In the mornings I go to Miss Manon, because it's familiar and comfortable and sometimes that's all I need. It's on the corner of rue St. Antoine and rue St. Paul and they roll back the doors and pack in both the frogs and the tourists, and I sit there and spout out my order in bastardized French to the tolerant staff while eavesdropping on the Yanks who don't bother. Is it better to try and fail than never to try at all? Or whatever? Oui, I say. Otherwise I don't know how you learn anything. And if you run into an asshole who for some reason is insulted by your well-intentioned treatment of their language, well, I figure they'd be an asshole in any language, so who cares? I can only worry about so many things at a time, and I've crossed that one off my list.
This morning I sat next to a teenager who was traveling with her grandparents. The grandfather carefully laid out the day ahead for them: first they'll exchange some money and try the Metro and hit the Louvre and then they'll do some shopping. She was a young lady now, he told her, and she could do whatever she liked with her own money. He kept talking and the grandmother piped in every once in a while, and the girl would respond at the appropriate intervals, not with a mumble, exactly, and not dismissive or snotty but with two or three words at the most, and really, you could just tell that they were all trying so hard. Making these little adjustments to try to understand each other and themselves and a strange country and a foreign language, and they seemed so determined to charge out into the day and make it good. Even if they were going strictly by a guidebook (which, no argument there), they were expecting so many things from it. I see myself in these tourists everywhere, and I know we all look hot and silly and confused, and all I can think is we're trying to make the best of whatever comes and do what it takes to just get through. Anyway, I sat there reading my book while they talked and it sort of broke my heart.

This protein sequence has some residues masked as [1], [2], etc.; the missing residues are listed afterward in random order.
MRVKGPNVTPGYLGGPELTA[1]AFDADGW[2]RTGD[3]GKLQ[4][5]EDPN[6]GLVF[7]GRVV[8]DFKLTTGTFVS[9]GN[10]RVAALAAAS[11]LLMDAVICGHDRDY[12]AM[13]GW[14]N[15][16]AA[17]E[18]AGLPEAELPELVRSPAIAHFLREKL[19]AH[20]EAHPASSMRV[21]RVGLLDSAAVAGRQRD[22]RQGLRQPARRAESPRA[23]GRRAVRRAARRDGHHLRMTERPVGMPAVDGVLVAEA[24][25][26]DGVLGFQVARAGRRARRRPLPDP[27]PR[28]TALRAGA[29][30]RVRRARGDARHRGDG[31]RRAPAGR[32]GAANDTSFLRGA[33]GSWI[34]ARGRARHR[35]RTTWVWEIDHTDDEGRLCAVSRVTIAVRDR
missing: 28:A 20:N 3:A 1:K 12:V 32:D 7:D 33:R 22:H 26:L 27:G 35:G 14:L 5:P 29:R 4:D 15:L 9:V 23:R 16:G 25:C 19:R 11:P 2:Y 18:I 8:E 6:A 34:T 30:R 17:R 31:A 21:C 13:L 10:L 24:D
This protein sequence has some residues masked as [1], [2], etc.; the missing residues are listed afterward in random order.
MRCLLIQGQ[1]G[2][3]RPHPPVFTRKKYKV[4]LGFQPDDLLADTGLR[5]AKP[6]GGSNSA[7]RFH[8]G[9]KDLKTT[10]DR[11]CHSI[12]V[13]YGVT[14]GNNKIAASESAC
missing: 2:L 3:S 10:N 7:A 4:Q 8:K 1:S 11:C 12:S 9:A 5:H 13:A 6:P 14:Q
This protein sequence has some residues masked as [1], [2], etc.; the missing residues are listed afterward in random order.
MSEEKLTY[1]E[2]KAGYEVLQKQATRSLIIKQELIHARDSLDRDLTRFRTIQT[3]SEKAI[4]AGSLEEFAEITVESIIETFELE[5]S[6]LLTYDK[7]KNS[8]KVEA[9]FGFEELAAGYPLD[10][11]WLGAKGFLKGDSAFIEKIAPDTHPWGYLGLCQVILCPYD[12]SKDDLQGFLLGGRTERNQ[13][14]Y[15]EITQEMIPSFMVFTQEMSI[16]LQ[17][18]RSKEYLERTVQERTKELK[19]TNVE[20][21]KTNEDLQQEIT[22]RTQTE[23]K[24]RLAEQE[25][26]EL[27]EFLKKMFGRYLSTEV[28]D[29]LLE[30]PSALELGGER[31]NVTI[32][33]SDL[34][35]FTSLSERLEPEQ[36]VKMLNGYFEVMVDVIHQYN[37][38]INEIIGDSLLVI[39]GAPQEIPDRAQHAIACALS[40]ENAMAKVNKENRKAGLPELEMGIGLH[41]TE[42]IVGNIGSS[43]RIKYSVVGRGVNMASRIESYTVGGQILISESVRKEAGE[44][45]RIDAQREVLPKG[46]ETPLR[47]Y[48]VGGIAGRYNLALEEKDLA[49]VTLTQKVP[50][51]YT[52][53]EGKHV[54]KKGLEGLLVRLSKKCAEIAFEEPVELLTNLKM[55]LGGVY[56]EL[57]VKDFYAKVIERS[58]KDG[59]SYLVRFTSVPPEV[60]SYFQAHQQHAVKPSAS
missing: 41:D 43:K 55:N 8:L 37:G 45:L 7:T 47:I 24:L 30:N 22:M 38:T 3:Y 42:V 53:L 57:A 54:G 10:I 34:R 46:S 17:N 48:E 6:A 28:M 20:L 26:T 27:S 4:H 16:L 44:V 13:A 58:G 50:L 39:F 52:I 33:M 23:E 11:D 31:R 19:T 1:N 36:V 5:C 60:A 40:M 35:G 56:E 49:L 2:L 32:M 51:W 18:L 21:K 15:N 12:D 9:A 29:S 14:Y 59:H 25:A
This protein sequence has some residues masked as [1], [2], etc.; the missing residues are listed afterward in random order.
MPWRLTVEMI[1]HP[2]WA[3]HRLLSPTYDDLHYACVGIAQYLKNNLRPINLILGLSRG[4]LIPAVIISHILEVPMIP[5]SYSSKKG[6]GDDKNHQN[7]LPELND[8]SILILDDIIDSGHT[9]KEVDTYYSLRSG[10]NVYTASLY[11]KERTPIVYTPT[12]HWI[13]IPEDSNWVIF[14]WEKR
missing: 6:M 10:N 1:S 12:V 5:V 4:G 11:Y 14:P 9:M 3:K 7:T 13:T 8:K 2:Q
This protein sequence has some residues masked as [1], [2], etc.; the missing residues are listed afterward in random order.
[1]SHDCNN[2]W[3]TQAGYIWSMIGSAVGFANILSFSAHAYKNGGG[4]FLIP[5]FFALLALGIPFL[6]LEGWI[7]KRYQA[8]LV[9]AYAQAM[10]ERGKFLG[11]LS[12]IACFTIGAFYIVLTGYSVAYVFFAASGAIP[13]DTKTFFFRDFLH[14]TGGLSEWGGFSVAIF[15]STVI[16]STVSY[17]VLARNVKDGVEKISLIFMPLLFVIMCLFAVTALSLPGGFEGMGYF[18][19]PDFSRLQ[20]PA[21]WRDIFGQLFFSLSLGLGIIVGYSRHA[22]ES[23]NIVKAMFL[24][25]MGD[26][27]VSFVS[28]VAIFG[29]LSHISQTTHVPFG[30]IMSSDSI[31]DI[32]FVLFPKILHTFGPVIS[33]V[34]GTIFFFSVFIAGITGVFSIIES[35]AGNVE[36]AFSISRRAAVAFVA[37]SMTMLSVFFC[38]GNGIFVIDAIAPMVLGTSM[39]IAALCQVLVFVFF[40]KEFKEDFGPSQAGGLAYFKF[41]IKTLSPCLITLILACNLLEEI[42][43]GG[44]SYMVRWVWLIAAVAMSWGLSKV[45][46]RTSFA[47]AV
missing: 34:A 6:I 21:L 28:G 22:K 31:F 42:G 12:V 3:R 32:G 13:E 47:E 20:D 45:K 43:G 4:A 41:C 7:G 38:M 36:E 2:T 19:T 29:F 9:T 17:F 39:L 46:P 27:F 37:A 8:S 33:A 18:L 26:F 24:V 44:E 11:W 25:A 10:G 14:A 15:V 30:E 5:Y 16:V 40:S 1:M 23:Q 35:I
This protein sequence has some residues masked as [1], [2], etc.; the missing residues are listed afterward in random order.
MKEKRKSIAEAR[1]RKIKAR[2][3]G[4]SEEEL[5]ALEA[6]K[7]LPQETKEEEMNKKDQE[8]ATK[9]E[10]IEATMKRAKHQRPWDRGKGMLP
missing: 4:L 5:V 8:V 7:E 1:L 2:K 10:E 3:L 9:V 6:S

After that I took the metro to the Centre Pompidou, which is both awesome and insane, not to mention air conditioned and not crowded. I skipped the modern art (relax! it's only my first week!) and went through the "Promises of the Past" exhibit instead, which features the work of artists from Central and Eastern Europe. I could've stood there all day watching the hypnotic NP 1977, which is a short film of a man walking through Belgrade via a route that only he understands, but I also had to get to the roof to see what was up. Ooh la la! Everything!